FDIC Proposes Rules for Acquisition of Failed Depository Institutions By Private Equity Investors
UPDATED: FDIC Adopts Final Rules for Private Equity Investments in Failed Banks (09/08/2009)
At its July 2, 2009 meeting, the FDIC’s Board of Directors issued proposed rules related to the acquisition of failed depository institutions by private equity investors. These proposed rules are designed to address investment structures involving “shell holding companies owned by another entity or entities that avoid certain of the responsibilities of bank and thrift ownership…”  This may be perceived as a response to recent transactions in this area by private equity funds using a consortium structure to avoid subjecting themselves to the Federal Reserve’s bank holding company rules by limiting their interest in the acquisition vehicle to less than 25 percent and otherwise limiting their control. 
These transactions involve the creation of a holding company which the private equity investors own, and a new depository institution entity which acquires the assets and deposit obligations of the old failed depository institution with the FDIC serving as the receiver for the failed institution. This is the structure the proposed rules appear to assume will be employed.
The proposed rules would apply to:
- Private capital investors in an acquisition entity that would directly or indirectly acquire the deposits of a failed depository institution provided that the acquisition entity is not a bank or thrift holding company that existed or was acquired by the private capital investors more than three years before the effective date of the proposed rules.
- Applicants for deposit insurance with respect to new charters issued in connection with the resolution of a failed depository institution.
Significant requirements incorporated in the proposed rules would require investors to:
- Cause the underlying depository institution acquiring the deposits to maintain a minimum 15 percent Tier 1 leverage ratio for three years after the acquisition. Broadly, the Tier 1 capital ratio is defined as Tier 1 Capital divided by Average Total Consolidated Assets. The Tier 1 leverage ratio requirements for institutions deemed financially strong is 3 percent while all other institutions must maintain a 4 percent ratio.  In essence this means that that the amount of equity provided in connection with the acquisition of a failed bank’s assets would be significantly greater than required for other institutions as a percentage of assets.
- Agree to serve as a “source of strength” for the subsidiary deposit institution meaning that the holding company or investment vehicle used by investors must itself commit to raise capital for the subsidiary depository institution under certain circumstances. This requirement is vaguely defined and may include commitments from investors themselves.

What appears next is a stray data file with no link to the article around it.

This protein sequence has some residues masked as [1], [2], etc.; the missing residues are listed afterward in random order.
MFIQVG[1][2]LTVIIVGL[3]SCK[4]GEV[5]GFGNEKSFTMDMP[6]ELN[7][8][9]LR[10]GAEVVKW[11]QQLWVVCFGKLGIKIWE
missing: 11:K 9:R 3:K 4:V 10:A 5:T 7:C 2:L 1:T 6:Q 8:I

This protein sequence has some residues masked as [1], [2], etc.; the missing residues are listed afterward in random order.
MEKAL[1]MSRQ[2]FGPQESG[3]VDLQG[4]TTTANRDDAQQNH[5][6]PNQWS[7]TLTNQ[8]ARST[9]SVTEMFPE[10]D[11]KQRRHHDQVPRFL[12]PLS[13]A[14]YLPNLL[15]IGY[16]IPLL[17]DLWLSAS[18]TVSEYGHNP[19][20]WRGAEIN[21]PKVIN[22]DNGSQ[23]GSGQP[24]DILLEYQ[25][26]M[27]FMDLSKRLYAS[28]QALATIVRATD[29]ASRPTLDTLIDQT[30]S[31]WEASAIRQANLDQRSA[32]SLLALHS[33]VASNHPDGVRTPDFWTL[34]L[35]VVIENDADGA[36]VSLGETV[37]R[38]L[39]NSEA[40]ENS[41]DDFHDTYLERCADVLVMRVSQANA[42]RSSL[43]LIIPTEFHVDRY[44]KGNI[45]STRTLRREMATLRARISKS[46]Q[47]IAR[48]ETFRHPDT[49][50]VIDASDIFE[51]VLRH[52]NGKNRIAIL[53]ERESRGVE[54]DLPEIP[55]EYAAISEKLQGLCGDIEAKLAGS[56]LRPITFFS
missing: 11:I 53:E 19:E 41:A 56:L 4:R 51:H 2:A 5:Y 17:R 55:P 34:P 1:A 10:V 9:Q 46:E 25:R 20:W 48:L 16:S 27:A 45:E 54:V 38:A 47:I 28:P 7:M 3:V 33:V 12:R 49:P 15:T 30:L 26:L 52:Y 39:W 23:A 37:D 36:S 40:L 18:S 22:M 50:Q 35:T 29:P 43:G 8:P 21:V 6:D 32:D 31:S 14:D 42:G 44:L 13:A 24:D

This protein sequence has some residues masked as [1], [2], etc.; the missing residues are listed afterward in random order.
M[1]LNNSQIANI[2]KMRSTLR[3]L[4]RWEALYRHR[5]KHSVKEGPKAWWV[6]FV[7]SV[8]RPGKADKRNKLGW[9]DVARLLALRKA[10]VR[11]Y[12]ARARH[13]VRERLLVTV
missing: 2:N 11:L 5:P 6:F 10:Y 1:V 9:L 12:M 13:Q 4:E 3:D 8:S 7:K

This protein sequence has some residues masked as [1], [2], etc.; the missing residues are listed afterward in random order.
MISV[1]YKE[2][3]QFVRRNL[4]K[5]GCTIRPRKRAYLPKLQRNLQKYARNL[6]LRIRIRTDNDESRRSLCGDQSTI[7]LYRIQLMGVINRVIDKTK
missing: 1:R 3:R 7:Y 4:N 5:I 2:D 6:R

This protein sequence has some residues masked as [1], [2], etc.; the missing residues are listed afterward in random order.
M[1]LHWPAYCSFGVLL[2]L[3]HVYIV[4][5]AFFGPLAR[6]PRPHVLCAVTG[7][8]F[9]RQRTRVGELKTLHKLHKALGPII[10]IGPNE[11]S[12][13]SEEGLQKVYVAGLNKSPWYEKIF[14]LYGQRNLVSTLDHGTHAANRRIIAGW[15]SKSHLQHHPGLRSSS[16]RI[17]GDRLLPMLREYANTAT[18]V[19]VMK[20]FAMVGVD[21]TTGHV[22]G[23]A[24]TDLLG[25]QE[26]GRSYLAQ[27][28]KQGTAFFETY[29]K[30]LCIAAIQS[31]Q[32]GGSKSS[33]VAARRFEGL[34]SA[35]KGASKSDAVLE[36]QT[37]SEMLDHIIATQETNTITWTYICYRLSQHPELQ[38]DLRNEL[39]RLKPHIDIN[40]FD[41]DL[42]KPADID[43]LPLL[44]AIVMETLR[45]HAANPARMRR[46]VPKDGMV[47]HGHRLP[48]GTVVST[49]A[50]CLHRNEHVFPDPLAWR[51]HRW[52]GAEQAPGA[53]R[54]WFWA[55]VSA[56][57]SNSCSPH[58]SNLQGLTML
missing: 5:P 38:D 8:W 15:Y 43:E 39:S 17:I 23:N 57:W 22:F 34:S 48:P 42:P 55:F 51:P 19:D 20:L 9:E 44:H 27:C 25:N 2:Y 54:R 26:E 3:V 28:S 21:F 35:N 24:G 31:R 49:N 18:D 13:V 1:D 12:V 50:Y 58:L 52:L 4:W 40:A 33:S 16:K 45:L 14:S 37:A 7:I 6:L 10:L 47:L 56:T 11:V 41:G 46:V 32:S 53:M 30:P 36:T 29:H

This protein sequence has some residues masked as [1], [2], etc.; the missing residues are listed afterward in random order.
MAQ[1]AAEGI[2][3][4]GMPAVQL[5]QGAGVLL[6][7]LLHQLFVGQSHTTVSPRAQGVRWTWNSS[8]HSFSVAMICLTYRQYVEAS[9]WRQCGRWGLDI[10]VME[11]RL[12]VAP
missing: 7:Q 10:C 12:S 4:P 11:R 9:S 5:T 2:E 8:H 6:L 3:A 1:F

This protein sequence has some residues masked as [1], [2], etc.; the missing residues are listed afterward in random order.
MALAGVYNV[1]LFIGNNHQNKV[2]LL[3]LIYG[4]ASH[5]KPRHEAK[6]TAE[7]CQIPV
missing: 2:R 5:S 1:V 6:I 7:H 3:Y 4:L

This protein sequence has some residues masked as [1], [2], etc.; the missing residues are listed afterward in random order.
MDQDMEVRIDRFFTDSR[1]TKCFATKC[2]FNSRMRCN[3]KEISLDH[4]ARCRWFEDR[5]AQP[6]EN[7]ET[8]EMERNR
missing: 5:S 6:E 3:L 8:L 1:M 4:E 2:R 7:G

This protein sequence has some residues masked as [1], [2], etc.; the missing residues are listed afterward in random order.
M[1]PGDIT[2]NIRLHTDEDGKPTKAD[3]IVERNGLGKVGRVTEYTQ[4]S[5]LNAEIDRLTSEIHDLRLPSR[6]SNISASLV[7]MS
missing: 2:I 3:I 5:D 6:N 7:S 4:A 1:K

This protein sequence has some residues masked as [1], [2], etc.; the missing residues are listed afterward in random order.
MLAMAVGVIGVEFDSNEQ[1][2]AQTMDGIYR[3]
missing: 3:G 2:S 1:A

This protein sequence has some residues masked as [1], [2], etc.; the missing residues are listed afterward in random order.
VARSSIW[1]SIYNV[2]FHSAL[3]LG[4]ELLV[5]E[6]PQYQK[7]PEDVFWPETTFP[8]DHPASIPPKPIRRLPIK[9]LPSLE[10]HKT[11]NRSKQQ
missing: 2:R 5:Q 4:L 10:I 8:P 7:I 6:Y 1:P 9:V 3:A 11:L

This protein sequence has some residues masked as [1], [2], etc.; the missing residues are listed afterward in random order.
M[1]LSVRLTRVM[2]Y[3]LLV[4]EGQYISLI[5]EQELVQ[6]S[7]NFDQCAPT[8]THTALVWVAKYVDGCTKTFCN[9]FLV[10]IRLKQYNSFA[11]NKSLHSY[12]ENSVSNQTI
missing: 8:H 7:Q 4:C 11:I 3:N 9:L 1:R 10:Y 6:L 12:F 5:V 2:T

- Pledge their proportionate interests in all other depositary institution holding companies, if they are significant multi depository institution investors, to the FDIC to make the FDIC whole in the event any of such an investor’s depository institution investments requires the payment by the FDIC of a claim.
- Make significant disclosures to the FDIC about themselves and “all entities in the ownership chain” including the size of their capital funds, diversification, return profile, marketing documents, management team, and business model.
- Hold and not transfer any security in the depository institution holding company or the depository institution for at least three years following the acquisition of the deposits unless the FDIC authorizes such a transfer.
In addition, an individual who holds at least a 10 percent interest in a failed depository institution would not be permitted to participate as an investor in the direct or indirect acquisition of the deposits of such a failed depository institution. Moreover, a new insured depository institution subsidiary which has acquired the deposits of a failed institution would be prohibited from extending credit to an investor in its holding company investor or an affiliate of an investor such as an investor’s portfolio company.
These proposed rules present general concepts and their impact on the amount of new equity available to recapitalize failed depository institutions will depend on the details of any final rules and on the generosity of the applicable regulators with respect to the business terms of these transactions among other matters.
 Federal Deposit Insurance Corporation, Proposed Statement of Policy on Qualifications for Failed Bank Acquisitions, page 9, Proposed June 2, 2009.
 12 U.S.C.1841(a); Peter Lattman and Mattias Rieker, Private Equity Goes Banking with Federal Assist, The Wall Street Journal, May 23, 2009, Page B3.
 12 C.F.R. Part 225, Appendix D